Risk is a part of life. We take risks each and every day. Some risks are calculated, some are deliberate, and some are unintentional. I was watching a documentary on people who love to skydive. They know what they are doing, they love what they are doing, and therefore, the rewards of this activity far outweigh the risks. Sure, accidents happen but these professionals, through their expertise and the deliberate measures they take to minimize risk, see only reward in this activity. Personally, I don’t share their assessment. In part because the thought of falling through the air terrifies me. It terrifies me because I only see risk and I don’t perceive gaining any joy through such a fall. Therefore, I don’t participate in such an activity.

This got me to thinking about other activities in our lives and the associated risks, both perceived and real. What is your risk to reward equation with respect to the following?

  • Parasailing
  • Taking the Elevator 
  • Having a child
  • Skiing
  • Owning a dog
  • Swimming in the ocean
  • Traveling overseas
  • Scuba diving
  • Driving a motorcycle 
  • Getting on a rollercoaster 
  • Getting a flu shot 
  • Rock climbing 
  • Fixing your car yourself
  • Kayaking 
  • Mowing your lawn
  • Playing football
  • Skateboarding 
  • Having sex
  • Going on a cruise
  • Giving birth at home 
  • Shopping online
  • Taking anesthesia 
  • Owning a gun
  • Engaging in social media 

You may have dismissed some things on this list as being things where there is no risk and all reward. Truth is there is some risk in each activity. We can mitigate that risk by knowing what we are doing and taking appropriate action. We can also accept that risk as being “the cost of doing business”: we see so much value in a given activity that we are willing to live with the potential consequences. A responsible individual is one who makes informed decisions about risk. He doesn’t hide from it and he doesn’t blindly assume it: he accepts it. As a leader becomes more senior in an organization, her role becomes more and more about accepting risk; if to accept it, when to accept it, and how much of it to accept. There is a continual tug of war between the risk-averse and the value-oriented individuals on the team. Those who hide from risk slow the pace of progress and minimize the value they bring to the team. Those who are focused on the value proposition make amazing things happen, but often overlook the risk associated with moving so quickly and openly.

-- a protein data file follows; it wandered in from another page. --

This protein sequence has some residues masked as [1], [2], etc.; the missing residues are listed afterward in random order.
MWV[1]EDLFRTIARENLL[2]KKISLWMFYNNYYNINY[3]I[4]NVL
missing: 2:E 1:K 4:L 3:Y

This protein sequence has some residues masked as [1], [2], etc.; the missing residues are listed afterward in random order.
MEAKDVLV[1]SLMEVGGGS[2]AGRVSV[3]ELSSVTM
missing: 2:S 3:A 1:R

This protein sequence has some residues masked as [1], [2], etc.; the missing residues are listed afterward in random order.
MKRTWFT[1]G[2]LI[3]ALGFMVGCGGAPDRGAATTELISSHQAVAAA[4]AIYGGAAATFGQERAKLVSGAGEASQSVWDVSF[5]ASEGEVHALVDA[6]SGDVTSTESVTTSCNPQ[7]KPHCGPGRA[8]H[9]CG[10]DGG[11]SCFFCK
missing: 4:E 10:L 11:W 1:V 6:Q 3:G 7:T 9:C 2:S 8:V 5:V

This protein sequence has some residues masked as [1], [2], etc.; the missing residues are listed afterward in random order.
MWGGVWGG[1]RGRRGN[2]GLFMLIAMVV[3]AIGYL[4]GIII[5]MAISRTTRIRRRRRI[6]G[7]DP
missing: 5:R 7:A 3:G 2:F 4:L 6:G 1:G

With every decision we make there are desired effects and unintended consequences. If you look at the list provided, think about the reason why you would want to engage in an activity. Now, think about the potential unintended consequences of doing the same. What is your personal level of comfort? Will you take part? What can you do to prevent or mitigate the unintended consequences? Is it now a responsible action to take?

I continue to spend my professional career working in a field where risk aversion is the standard. It’s where I find myself spending more time convincing others to accept additional risk and boldly act than I do asking them to slow down and remain cautious. 23 years into it, and I find it as frustrating as I did when I submitted my resignation letter six years into it. I am by no means an adrenaline junky, but I have said yes to all but four things on the list above. The things to which I said no were deliberate and represented risk in which I had zero interest accepting. I have some amazing friends who accept far more risk in certain aspects of their lives than I ever do. They are people who will likely have zero regret when the journey is over. I have some amazingly risk-averse people in my life who hold themselves back on a daily basis. They assume the risk outweighs the reward of nearly every activity. I can’t help but think they are on a life trajectory where regret is the standard.

  • Where do you fall on the risk/reward scale?
  • Are you value-oriented or risk averse?
  • As a leader, how do you go about accepting risk?